If you have a vintage emerald that looks dull, look for a specialist in restoration. Re-oiling will improve the colour; repolishing erases years of wear. Damaged stones can usually be recut, but perhaps not to the same shape. For more info about the restoration and repair of coloured stones, and what skilled cutter can do, see The Gem Doctor, Vancouver-based Anthony Lloyd-Rees' site.

Here is a terrific post by Cecile Raley of Cecile Raley Designs, who describes the before/after oiling of a pair of round emeralds, with photos.

See also her Etsy shop, yvonneraley, for both finished jewellery and loose stones. For example, on the Etsy site, Ms Raley sold this lively pair of 3.5mm emeralds for about $US 350; a simple setting in gold would add several hundred dollars.

When buying any of the Big Four precious gems (diamond, sapphire, ruby, emerald), deal with a jeweller or gemologist, rather than a department store salesperson.

When a jeweller promises to make you something with emeralds, be aware that certain settings put high pressure on a stone, and you are just asking for problems down a pavéd road. A piece should be designed with eventual repair in mind. If you're thinking of having an emerald (or any coloured gem)  custom-made or reset, here's valuable advice, "Coloured Gemstone Design and Repair", by Suzanne Wade, retrieved from Ganoskin.com.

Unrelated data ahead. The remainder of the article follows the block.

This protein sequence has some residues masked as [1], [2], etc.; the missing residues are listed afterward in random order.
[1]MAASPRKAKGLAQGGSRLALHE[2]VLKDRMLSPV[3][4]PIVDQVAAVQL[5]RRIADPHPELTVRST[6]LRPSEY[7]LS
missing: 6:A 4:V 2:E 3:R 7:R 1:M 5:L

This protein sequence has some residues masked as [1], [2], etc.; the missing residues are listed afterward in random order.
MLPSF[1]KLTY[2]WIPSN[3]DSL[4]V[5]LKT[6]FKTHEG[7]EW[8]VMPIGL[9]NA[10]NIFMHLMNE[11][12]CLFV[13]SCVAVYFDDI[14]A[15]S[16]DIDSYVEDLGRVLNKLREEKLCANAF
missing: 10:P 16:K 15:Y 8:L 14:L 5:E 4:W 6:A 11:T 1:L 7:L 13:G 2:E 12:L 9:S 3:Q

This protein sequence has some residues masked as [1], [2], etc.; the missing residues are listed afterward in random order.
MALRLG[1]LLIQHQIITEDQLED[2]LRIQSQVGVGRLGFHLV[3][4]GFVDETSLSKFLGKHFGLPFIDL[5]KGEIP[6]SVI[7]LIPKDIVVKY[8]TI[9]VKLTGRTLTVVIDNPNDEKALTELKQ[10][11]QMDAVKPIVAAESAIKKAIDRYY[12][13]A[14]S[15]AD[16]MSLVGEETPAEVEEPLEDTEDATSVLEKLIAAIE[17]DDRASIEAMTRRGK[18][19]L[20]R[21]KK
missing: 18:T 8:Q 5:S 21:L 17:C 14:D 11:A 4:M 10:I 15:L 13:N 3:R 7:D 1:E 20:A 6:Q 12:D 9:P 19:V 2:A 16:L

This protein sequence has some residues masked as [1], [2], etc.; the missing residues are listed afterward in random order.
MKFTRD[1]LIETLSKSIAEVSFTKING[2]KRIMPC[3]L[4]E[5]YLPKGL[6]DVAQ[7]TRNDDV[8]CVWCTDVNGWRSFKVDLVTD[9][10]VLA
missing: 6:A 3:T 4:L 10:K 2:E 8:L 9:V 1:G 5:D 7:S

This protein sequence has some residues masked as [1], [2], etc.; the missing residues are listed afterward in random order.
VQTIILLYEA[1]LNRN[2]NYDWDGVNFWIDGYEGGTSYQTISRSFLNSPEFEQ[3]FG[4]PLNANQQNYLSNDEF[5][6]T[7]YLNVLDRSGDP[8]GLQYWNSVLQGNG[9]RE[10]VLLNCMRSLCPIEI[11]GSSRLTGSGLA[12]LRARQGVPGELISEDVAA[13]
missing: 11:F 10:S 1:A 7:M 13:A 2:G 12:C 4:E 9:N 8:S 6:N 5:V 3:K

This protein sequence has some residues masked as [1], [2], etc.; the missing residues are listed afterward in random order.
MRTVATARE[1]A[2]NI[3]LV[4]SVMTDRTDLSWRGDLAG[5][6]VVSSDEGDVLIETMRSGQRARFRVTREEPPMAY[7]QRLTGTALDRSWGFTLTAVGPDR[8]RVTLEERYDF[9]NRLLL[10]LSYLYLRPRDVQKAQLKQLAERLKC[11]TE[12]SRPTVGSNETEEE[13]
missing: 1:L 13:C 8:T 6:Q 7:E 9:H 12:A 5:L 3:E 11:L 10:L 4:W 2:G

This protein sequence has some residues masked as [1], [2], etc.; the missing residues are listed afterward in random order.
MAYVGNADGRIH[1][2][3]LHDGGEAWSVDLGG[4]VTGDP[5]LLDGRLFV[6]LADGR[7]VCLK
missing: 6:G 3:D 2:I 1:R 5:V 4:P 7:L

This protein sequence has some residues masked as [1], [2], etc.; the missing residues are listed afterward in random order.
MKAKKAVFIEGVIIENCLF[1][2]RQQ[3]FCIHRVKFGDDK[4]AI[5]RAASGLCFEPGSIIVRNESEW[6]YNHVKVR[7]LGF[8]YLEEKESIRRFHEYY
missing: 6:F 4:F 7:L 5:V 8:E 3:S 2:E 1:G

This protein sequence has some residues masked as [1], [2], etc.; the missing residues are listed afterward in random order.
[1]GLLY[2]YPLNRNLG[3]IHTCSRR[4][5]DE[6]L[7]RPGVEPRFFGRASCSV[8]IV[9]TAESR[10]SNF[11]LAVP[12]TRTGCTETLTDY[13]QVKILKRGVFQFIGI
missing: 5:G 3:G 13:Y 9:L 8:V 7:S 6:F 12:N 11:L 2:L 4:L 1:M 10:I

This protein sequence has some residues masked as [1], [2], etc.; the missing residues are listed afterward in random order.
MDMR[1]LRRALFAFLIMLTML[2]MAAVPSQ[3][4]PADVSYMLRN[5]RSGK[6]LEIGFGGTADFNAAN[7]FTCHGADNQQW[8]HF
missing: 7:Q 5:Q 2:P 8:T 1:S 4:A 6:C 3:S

Don't shy away from the gorgeous emerald, just give them a little love and respect. Though jewellers can offer other other green stones that do not require so much tending, nothing else provides such plush, glowy, velvety depth, and if you're a Nugget Girl, emerald comes in big sizes.



Taylor was famous for her collection of jaw-dropping emeralds, which you can see here. I saved them for last, because I don't want you to think of emeralds as ballgown stones. The casual pieces in the Passage's windows today were made for versatility.

But you do feel different in an emerald, even a tiny one. Nothing wrong with a dash of mystique at the market!









8 comments

Laura Jantek said...

Love emeralds! Have a lovely husband-designed ring -- my most cherished piece especially since it replaces an earlier ring custom design which was stolen;a good jeweler is key. Love shiny bright stones! Lol also pearls and black diamonds

Janice Riggs said...

I've never been tempted by a faceted jewel before, but I have to admit that the idea of a tiny emerald earring has turned my head! Thanks for the information and the links!

Laura Jantek said...

That earring is a delight; once down the slippery slope of gems. Well.........

Duchesse said...

Laura Jantek: See this re black diamonds:
https://www.naturallycolored.com/diamond-education/what-is-a-black-diamond-are-black-diamonds-real
Natural black diamonds are translucent, and the irradiated ones are black-black. They are useful mostly because of their durability.

Janice: Faceted stones are lively,because they are cut to return light (disperson). But I like non-faceted cuts, too.

une femme said...

I was lucky enough to see some of Elizabeth Taylor's emeralds at the Van Cleef & Arpels exhibit last year. They were GLORIOUS.

Duchesse said...

Sue: You did!? I probably would have needed resuscitation. I am jealous.

LauraH said...

Love that you show the power of smaller stones, those moon Ray earrings are very appealing. i appreciate being able to learn and admire, you're such a good writer.

Labgrown Diamoand said...